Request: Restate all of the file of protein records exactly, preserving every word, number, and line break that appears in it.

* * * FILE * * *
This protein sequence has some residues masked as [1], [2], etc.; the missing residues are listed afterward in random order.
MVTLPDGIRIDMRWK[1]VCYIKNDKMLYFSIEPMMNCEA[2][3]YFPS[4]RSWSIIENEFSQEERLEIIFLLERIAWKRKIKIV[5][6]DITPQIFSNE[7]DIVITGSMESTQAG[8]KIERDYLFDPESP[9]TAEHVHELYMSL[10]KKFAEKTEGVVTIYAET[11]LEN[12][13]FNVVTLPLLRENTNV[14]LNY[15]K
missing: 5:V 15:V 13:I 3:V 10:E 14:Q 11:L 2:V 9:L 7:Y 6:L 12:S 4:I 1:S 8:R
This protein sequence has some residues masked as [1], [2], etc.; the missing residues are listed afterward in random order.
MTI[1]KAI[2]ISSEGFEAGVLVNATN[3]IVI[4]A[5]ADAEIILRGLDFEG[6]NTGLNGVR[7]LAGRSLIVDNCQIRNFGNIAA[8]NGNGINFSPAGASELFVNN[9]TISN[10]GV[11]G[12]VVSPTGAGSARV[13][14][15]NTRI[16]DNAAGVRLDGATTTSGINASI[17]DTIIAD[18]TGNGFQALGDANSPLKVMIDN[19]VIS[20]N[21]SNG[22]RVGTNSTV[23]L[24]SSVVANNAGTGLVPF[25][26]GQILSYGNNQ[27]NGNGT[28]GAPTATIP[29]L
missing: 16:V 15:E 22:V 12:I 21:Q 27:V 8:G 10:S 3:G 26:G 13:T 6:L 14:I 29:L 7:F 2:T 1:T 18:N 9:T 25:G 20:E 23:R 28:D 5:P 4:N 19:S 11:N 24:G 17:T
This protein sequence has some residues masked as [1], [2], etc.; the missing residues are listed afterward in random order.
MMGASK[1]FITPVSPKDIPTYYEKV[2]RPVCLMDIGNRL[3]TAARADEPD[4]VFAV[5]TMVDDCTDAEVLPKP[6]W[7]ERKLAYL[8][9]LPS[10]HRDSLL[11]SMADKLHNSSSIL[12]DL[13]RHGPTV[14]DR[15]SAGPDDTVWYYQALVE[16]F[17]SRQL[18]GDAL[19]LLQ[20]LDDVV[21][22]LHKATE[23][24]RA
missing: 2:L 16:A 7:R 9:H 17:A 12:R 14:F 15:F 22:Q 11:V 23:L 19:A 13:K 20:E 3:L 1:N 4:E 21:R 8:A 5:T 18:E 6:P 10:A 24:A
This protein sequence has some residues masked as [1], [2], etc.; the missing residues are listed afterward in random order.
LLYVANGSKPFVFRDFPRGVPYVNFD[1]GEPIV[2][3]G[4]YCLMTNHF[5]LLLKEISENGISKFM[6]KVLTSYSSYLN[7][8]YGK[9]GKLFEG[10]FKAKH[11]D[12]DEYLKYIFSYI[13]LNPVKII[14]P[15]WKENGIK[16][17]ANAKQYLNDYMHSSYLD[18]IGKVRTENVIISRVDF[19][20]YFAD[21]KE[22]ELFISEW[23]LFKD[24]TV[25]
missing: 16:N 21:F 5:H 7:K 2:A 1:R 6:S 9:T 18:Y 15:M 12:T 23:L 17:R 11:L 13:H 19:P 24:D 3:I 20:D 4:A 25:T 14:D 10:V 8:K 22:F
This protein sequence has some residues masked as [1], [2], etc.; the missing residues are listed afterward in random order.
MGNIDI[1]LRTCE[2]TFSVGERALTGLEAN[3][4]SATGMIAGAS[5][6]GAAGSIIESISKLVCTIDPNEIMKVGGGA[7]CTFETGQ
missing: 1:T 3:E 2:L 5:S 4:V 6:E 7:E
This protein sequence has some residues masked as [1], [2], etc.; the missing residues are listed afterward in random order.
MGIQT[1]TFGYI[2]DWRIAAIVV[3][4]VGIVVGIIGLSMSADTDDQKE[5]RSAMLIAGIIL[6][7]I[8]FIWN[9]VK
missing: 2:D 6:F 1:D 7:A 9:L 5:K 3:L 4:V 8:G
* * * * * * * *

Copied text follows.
This protein sequence has some residues masked as [1], [2], etc.; the missing residues are listed afterward in random order.
MVTLPDGIRIDMRWK[1]VCYIKNDKMLYFSIEPMMNCEA[2][3]YFPS[4]RSWSIIENEFSQEERLEIIFLLERIAWKRKIKIV[5][6]DITPQIFSNE[7]DIVITGSMESTQAG[8]KIERDYLFDPESP[9]TAEHVHELYMSL[10]KKFAEKTEGVVTIYAET[11]LEN[12][13]FNVVTLPLLRENTNV[14]LNY[15]K
missing: 5:V 15:V 13:I 3:V 10:E 14:Q 11:L 2:V 9:L 7:Y 6:L 12:S 4:I 1:S 8:R
This protein sequence has some residues masked as [1], [2], etc.; the missing residues are listed afterward in random order.
MTI[1]KAI[2]ISSEGFEAGVLVNATN[3]IVI[4]A[5]ADAEIILRGLDFEG[6]NTGLNGVR[7]LAGRSLIVDNCQIRNFGNIAA[8]NGNGINFSPAGASELFVNN[9]TISN[10]GV[11]G[12]VVSPTGAGSARV[13][14][15]NTRI[16]DNAAGVRLDGATTTSGINASI[17]DTIIAD[18]TGNGFQALGDANSPLKVMIDN[19]VIS[20]N[21]SNG[22]RVGTNSTV[23]L[24]SSVVANNAGTGLVPF[25][26]GQILSYGNNQ[27]NGNGT[28]GAPTATIP[29]L
missing: 16:V 15:E 22:V 12:I 21:Q 27:V 8:G 10:S 3:G 26:G 13:T 6:L 14:I 29:L 7:F 2:T 1:T 18:N 9:T 25:G 20:E 23:R 28:D 5:P 4:N 19:S 11:N 24:G 17:T
This protein sequence has some residues masked as [1], [2], etc.; the missing residues are listed afterward in random order.
MMGASK[1]FITPVSPKDIPTYYEKV[2]RPVCLMDIGNRL[3]TAARADEPD[4]VFAV[5]TMVDDCTDAEVLPKP[6]W[7]ERKLAYL[8][9]LPS[10]HRDSLL[11]SMADKLHNSSSIL[12]DL[13]RHGPTV[14]DR[15]SAGPDDTVWYYQALVE[16]F[17]SRQL[18]GDAL[19]LLQ[20]LDDVV[21][22]LHKATE[23][24]RA
missing: 2:L 16:A 7:R 9:H 17:A 12:R 14:F 15:F 22:Q 11:V 23:L 19:A 13:K 20:E 3:L 1:N 4:E 21:R 8:A 5:T 18:E 6:P 10:A 24:A
This protein sequence has some residues masked as [1], [2], etc.; the missing residues are listed afterward in random order.
LLYVANGSKPFVFRDFPRGVPYVNFD[1]GEPIV[2][3]G[4]YCLMTNHF[5]LLLKEISENGISKFM[6]KVLTSYSSYLN[7][8]YGK[9]GKLFEG[10]FKAKH[11]D[12]DEYLKYIFSYI[13]LNPVKII[14]P[15]WKENGIK[16][17]ANAKQYLNDYMHSSYLD[18]IGKVRTENVIISRVDF[19][20]YFAD[21]KE[22]ELFISEW[23]LFKD[24]TV[25]
missing: 16:N 21:F 5:H 7:K 2:A 1:R 6:S 9:T 18:Y 15:M 12:T 23:L 17:R 11:L 13:H 19:P 24:D 3:I 20:D 4:A 25:T 14:D 10:V 8:K 22:F
This protein sequence has some residues masked as [1], [2], etc.; the missing residues are listed afterward in random order.
MGNIDI[1]LRTCE[2]TFSVGERALTGLEAN[3][4]SATGMIAGAS[5][6]GAAGSIIESISKLVCTIDPNEIMKVGGGA[7]CTFETGQ
missing: 1:T 3:E 2:L 5:S 4:V 6:E 7:E
This protein sequence has some residues masked as [1], [2], etc.; the missing residues are listed afterward in random order.
MGIQT[1]TFGYI[2]DWRIAAIVV[3][4]VGIVVGIIGLSMSADTDDQKE[5]RSAMLIAGIIL[6][7]I[8]FIWN[9]VK
missing: 2:D 6:F 1:D 7:A 9:L 5:K 3:L 4:V 8:G